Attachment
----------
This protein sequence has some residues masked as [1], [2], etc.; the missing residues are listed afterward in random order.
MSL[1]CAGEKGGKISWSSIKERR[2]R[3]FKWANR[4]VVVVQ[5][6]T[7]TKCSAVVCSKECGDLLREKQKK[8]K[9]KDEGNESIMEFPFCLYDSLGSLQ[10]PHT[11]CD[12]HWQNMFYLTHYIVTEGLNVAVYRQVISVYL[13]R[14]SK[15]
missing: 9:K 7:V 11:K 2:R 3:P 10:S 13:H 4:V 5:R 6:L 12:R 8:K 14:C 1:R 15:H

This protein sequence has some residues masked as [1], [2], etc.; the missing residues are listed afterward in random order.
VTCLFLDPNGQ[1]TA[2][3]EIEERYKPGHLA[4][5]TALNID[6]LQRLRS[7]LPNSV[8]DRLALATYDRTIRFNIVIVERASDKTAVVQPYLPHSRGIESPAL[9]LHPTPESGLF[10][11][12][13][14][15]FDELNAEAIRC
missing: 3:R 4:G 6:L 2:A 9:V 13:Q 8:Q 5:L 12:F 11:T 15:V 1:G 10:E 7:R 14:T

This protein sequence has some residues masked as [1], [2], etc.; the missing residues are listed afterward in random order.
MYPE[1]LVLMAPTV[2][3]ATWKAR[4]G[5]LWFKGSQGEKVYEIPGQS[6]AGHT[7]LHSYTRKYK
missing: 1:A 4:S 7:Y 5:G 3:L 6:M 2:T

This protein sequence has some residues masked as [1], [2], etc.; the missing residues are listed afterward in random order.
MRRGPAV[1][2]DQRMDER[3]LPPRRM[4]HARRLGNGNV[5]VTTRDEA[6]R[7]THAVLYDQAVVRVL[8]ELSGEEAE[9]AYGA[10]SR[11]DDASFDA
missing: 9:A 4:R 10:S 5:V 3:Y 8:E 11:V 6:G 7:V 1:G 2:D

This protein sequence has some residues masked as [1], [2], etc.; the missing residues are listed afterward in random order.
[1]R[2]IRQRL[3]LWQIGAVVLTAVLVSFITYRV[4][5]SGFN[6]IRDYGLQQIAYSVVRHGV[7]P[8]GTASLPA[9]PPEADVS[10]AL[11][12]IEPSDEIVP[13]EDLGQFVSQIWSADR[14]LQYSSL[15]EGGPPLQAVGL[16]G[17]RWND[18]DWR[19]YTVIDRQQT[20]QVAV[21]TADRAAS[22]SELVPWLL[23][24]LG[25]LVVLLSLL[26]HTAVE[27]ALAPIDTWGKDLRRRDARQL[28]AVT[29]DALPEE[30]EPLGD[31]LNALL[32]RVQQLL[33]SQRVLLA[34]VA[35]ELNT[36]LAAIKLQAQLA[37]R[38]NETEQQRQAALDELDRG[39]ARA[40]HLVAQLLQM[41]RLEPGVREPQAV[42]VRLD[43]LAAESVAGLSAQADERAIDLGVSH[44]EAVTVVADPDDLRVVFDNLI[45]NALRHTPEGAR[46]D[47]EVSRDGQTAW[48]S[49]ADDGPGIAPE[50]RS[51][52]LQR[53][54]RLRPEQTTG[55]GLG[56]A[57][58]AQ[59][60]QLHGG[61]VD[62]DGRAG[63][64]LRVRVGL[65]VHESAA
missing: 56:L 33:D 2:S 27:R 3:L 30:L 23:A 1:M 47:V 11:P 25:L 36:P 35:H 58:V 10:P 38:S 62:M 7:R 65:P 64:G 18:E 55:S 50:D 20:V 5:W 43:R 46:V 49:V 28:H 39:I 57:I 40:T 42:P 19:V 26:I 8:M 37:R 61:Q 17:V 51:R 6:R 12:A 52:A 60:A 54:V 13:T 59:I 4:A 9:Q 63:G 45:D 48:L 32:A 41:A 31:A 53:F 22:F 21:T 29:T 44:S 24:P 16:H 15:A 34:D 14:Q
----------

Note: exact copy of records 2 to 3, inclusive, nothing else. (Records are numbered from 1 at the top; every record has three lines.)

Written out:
This protein sequence has some residues masked as [1], [2], etc.; the missing residues are listed afterward in random order.
VTCLFLDPNGQ[1]TA[2][3]EIEERYKPGHLA[4][5]TALNID[6]LQRLRS[7]LPNSV[8]DRLALATYDRTIRFNIVIVERASDKTAVVQPYLPHSRGIESPAL[9]LHPTPESGLF[10][11][12][13][14][15]FDELNAEAIRC
missing: 3:R 4:G 6:L 2:A 9:V 13:Q 8:Q 5:L 12:F 11:T 15:V 1:G 10:E 7:R 14:T

This protein sequence has some residues masked as [1], [2], etc.; the missing residues are listed afterward in random order.
MYPE[1]LVLMAPTV[2][3]ATWKAR[4]G[5]LWFKGSQGEKVYEIPGQS[6]AGHT[7]LHSYTRKYK
missing: 1:A 4:S 7:Y 5:G 3:L 6:M 2:T